The price of benchmark Brent Crude broke through the $80 per barrel price towards the end of September as the oil markets tightened before receding slightly due to concerns about China’s lower output because of power shortages.
A strong demand outlook combined with relatively tight supply is providing the upward pressure on prices. Output from the Gulf of Mexico has been hit by Hurricanes Nicholas and Ida, with many oil and lubricant companies like Shell and Exxon Mobil needing to repair damage to processing hubs, platforms, and pipelines. At the same time, some OPEC+ countries are struggling to expand production to fully take advantage of their new increased quotas after having limited production in an effort to prop up prices.
Prior to the COVID-19 pandemic, persistently high global inventories of crude oil had plagued the oil markets, but according to a note from Barclays bank, the opposite is now the case:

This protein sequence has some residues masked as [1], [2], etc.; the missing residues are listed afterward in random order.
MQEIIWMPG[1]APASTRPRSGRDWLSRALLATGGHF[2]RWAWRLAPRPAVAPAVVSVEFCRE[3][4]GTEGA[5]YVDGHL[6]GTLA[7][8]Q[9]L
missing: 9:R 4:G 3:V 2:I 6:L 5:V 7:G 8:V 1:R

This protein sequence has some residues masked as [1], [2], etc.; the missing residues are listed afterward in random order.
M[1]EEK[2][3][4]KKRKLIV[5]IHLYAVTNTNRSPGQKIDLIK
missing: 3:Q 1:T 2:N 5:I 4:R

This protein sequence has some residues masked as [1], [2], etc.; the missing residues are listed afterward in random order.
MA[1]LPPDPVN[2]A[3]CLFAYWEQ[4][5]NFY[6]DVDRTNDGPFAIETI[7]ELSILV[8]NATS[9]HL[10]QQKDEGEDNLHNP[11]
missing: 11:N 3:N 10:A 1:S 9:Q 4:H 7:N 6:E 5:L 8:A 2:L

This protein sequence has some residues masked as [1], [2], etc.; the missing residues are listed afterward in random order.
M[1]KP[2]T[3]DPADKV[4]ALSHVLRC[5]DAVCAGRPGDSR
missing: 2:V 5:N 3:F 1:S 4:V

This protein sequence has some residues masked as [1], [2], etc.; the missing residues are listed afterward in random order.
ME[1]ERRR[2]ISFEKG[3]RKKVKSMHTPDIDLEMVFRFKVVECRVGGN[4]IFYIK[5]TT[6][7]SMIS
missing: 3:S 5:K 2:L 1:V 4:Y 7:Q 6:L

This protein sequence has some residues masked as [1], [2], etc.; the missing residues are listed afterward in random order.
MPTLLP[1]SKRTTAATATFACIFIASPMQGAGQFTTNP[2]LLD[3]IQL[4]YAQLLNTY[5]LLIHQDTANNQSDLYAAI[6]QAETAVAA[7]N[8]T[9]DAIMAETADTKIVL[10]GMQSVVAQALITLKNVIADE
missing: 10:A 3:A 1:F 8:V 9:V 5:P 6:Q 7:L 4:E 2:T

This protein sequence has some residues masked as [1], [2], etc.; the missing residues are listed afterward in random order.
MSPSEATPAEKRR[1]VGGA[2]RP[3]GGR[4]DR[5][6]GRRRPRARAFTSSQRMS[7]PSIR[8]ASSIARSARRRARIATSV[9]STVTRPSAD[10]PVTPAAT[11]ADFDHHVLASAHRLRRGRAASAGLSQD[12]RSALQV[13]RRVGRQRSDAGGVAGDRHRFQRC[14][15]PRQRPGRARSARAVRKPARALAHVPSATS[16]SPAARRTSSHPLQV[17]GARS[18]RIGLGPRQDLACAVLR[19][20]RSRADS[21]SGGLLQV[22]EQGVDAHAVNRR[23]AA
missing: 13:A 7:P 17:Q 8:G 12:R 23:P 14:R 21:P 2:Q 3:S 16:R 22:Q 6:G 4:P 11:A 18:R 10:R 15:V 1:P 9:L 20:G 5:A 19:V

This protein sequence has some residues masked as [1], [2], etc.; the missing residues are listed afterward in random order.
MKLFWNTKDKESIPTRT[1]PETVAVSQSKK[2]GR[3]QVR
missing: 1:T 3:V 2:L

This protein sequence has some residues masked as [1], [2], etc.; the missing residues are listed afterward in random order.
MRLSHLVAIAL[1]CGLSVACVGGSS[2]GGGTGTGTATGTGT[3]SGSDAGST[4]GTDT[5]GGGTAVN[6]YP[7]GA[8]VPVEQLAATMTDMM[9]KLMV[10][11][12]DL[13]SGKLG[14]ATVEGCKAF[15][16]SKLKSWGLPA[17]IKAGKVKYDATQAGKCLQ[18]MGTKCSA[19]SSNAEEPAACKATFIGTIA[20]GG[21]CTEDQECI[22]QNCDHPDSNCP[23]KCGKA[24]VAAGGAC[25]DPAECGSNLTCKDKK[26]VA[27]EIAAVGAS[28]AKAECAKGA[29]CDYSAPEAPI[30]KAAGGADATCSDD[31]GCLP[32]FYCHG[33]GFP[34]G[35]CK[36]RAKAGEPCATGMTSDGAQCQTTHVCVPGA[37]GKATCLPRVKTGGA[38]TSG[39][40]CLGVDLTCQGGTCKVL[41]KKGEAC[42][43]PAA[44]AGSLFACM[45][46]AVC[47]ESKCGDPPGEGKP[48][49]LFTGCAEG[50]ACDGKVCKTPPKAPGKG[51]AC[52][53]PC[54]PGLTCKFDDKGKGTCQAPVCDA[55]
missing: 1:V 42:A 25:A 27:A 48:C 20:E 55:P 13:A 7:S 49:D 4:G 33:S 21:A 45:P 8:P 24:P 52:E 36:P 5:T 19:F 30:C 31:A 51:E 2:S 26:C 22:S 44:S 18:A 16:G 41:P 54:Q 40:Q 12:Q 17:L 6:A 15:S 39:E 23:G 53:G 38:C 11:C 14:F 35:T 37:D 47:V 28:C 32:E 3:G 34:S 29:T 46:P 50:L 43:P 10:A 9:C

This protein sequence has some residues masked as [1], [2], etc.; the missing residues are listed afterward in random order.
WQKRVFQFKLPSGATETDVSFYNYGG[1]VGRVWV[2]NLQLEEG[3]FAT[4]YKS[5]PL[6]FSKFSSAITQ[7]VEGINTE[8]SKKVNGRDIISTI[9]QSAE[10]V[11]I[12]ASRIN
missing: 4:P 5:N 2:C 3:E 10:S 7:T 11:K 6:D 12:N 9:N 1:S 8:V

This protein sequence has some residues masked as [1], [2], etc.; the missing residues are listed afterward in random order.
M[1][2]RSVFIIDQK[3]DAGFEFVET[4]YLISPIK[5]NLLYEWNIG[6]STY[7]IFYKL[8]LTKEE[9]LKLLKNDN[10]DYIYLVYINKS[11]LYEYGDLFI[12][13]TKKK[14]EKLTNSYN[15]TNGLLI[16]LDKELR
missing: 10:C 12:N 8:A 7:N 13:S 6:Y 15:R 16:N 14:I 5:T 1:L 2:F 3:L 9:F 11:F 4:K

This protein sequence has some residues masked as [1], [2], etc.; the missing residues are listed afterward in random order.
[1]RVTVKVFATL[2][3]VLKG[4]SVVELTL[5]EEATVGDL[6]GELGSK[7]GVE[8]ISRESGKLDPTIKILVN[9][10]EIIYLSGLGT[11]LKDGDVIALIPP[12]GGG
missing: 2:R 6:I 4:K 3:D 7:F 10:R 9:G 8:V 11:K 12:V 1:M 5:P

“Oil markets are accelerating, as a persistent supply deficit is shrinking the inventory cover to the lowest level in decades.”
Demand is also facing challenges, however, says Barclays, as China seeks to lower its emissions:
“Recent power rationing to industries in China to drive down emissions could weigh on economic activity, potentially offsetting the tailwind from incremental diesel use in power generation.”
Nevertheless, the bank raised its outlook for Brent in 2022 to $77 per barrel. Morgan Stanley’s third-quarter base case also sees Brent trading at $77.5 per barrel.
The last time prices rose above $80 was back in October 2018.